No Man’s Sky On Going Review: Final Verdict

Try Amazon Prime Free for 30 Days

Welcome to Part III of my ongoing review of No Man’s Sky (you can check out Part I  and Part II here).  This one will be the final installment of this review.  As I said in previous post, this is a massive game with a lot to explore other than just the main part of the game (which isn’t that much).

I’ve put a ton of hours in this game and my final verdict in a mixed one.  Is this game as compelling to me as some of my favorite games over the last year, say like Metal Gear Solid V: The Phantom Pain, Fallout 4, or Batman: The Arkham Knight?  No it is not.  Is it something I can’t wait to get home and play like Overwatch or Rocket League? No it is not.  Is it as fun and engaging as simpler games like Shovel Knight, Mario Maker, or Smash Brother?  Again, no it is not.

So what is it?  Well, it’s an experience.  I shutter to call it a game, because games have a point to them.  A game there is a goal, save the princess, save the kingdom, beat the ever loving shit out of a friend in a fighter, score a touchdown and win the Super Bowl.  Those are all games, No Man’s Sky is like a space version of Microsoft Flight Simulator.

Sure the first few animals, planets, aliens, the Atlas, and so on that you discover are pretty cool  The first couple hours of the game feel kind of unique, however, it then becomes a grinding simulator.  All you’re doing at this point is just grinding out material to keep your ship going and for trading, but you don’t have nearly enough slots to carry things and soon you are all filled up but barely have enough material to keep yourself alive, keep your ship going, and for trading.

I don’t doubt Sean Murray’s excitement and ambition for his creation but its a case of man’s reach exceeding his grasp.  After playing this game it became apparent that  Murray could not accomplish everything he wanted to and promised as this game was being made.  I applaud him for his attempt though.  In an era of games where we get carbon copy shooters yearly, and the only innovations we ever get are better graphics (except when it comes to Nintendo who at least try something new) No Man’s Sky is refreshing in what it tries to accomplish.  Sadly it didn’t accomplish much.

The flying is very basic and the controls for flying are weird and you can’t change them.  Also a problem I have with flying is that a ship that takes off via hovering (like a Harrier or helicopter) can not hover off the ground in order to survey the area or battle the tougher drones you might encounter.  They tried too much to do interstellar flying that they didn’t put much thought into planetary flying and there is no flying close to the ground like say in Star War: Battlefront.

Speaking of drones and sentinels, the battling in the game is very sub par.  Aiming is terrible and even with an upgraded blaster you don’t do much damage to them and you’re often surrounded by several.  Also space combat when you’re attacked by pirates is clunky and tough to do, it’s less dog fighting and more doing flips until your crosshairs go over the other ship.

On the exploring aspect of the game if feels like a Minecraft beta.  You mine material with your mining gun instead of a pick ax, but you don’t have nearly enough slots to hold it.  It’s wash rinse repeat.  And while you’re off looking for raw material you have the opportunity to discover new creatures which is cool at first but it quickly wears thin.  It’s not like say Fallout when you wander the wasteland and there are so many new encounters to be hold, but in a game about exploration and discover these worlds seem very barren of fauna.  Also in Fallout the discoveries come naturally.  You’re on a mission and while on that mission you come across different people, creatures, and encounters.  For an “open universe” game like this it seems very barren when compared to open world games like Fallout, GTA, and Metal Gear Solid V.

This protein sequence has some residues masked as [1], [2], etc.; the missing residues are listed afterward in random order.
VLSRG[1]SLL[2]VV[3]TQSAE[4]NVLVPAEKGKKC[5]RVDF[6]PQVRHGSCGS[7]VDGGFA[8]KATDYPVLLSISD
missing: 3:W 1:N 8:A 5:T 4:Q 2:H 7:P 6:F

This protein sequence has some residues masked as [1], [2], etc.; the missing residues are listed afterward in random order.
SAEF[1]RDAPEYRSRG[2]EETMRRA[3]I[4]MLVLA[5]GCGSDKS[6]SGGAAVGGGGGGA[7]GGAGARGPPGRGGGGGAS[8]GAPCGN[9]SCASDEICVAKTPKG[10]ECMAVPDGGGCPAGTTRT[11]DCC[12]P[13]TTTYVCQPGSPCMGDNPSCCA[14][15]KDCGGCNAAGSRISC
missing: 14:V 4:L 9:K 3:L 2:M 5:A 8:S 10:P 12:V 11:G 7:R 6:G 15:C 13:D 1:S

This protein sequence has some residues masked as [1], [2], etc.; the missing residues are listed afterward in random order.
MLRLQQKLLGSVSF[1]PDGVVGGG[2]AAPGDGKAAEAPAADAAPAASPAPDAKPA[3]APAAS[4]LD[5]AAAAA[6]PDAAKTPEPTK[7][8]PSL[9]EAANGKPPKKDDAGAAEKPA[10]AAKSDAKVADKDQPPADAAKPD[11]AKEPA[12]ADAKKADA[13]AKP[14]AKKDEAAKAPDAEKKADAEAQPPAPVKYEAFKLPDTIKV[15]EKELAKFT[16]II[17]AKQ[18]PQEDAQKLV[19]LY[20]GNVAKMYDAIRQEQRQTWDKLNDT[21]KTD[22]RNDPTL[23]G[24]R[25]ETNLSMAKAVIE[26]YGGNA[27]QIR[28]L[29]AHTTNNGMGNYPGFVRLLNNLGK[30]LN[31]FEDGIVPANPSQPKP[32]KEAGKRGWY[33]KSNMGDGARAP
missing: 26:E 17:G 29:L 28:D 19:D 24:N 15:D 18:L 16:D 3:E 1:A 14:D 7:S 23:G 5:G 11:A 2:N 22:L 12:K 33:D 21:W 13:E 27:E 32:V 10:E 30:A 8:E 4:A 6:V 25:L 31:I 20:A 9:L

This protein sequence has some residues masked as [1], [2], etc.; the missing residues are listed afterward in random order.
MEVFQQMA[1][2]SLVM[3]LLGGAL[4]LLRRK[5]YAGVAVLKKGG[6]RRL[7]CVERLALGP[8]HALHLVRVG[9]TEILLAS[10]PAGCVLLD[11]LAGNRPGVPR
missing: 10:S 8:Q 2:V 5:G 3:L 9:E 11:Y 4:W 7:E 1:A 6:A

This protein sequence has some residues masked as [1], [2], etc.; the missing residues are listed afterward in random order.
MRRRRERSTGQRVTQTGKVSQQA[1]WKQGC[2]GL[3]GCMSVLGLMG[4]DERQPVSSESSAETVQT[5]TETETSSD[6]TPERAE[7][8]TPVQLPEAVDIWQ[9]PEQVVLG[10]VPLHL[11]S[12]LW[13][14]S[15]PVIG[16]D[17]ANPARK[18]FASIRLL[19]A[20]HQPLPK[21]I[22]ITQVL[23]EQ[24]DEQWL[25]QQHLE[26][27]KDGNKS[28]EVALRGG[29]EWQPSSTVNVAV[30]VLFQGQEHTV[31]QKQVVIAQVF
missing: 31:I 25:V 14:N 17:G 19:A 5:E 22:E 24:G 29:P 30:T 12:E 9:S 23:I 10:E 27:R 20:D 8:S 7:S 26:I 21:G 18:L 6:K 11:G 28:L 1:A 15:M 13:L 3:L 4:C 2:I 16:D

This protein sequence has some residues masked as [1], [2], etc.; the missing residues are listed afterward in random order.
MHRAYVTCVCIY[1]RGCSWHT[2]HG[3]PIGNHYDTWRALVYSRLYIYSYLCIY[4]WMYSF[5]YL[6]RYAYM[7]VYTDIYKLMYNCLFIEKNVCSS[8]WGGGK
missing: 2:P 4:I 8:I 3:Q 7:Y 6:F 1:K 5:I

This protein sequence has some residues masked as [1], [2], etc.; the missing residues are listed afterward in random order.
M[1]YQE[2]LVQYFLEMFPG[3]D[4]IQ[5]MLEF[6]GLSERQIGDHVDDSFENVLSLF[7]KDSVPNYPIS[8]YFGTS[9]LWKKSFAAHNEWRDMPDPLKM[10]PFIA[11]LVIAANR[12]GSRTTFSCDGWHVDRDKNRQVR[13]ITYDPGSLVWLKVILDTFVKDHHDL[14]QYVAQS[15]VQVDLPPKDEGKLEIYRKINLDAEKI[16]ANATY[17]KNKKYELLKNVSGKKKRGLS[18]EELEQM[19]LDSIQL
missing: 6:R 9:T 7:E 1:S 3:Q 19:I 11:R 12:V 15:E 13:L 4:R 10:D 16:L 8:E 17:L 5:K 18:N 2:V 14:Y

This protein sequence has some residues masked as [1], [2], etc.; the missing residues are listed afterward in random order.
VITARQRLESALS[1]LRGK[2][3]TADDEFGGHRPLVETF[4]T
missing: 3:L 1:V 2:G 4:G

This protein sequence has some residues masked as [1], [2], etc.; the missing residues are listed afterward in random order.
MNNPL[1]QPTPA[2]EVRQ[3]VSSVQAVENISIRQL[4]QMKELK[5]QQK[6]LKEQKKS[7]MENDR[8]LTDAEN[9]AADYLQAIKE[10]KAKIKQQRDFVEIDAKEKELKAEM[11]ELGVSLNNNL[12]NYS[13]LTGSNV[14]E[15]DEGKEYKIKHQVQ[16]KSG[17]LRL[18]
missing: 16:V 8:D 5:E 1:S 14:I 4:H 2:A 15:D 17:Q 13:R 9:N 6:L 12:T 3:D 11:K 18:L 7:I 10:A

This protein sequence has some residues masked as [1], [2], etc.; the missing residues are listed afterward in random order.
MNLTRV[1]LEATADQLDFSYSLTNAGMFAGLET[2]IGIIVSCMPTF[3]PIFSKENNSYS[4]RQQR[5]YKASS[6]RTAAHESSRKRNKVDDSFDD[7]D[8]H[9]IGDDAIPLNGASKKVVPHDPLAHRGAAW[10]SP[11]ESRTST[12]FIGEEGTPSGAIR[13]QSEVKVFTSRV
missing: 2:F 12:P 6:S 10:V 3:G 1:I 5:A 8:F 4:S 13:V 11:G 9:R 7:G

Overall this game was too ambitious for its own good.  I applaud Hello Games in their effort to make something unique, but in the end it falls short of all the promises made and the hopes put into this by gamers.  I think it’s a decent game to experience, but not at $60.  I’d suggest someone wait for the price to come down before diving in, that is unless you enjoy a just walking around mining things, if that’s the case this game is for you.

In the end this isn’t a game that I can’t wait to get home and play, it’s more like a game if I have a few minutes to kill I’ll pop in my PS4 and do a few things before heading out to dinner or something.  At first I got lost in it and enjoyed it, but after a few hours of gameplay it all just seems the same.  The art style and graphics are nice but in the end it can’t save this game from the mediocre experience that it is, I give it a 5.5 out of 10.

Get Gears of War 4

About Josh McCain 984 Articles
Where are my manners, allow myself to introduce... ah... myself. I'm Josh, I'm a proud dad and I will probably write the majority of the content you see on this site (and editing 100% of it) because that's my background, writing. I'm an author of two books (Ripper, and Suburban Sky: American Tales) with books three and four on the way... eventually. I also have experience writing for various sites, including Bleacher Report, Redskins101, and more currently you can find me at where I write a weekly-ish satirical column. Here are the links to my books if you wish to check them out. Click here for Ripper: Click here for Suburban Skies: So that's me in a nutshell. I hope you enjoy the site.

Be the first to comment

Leave a Reply

Your email address will not be published.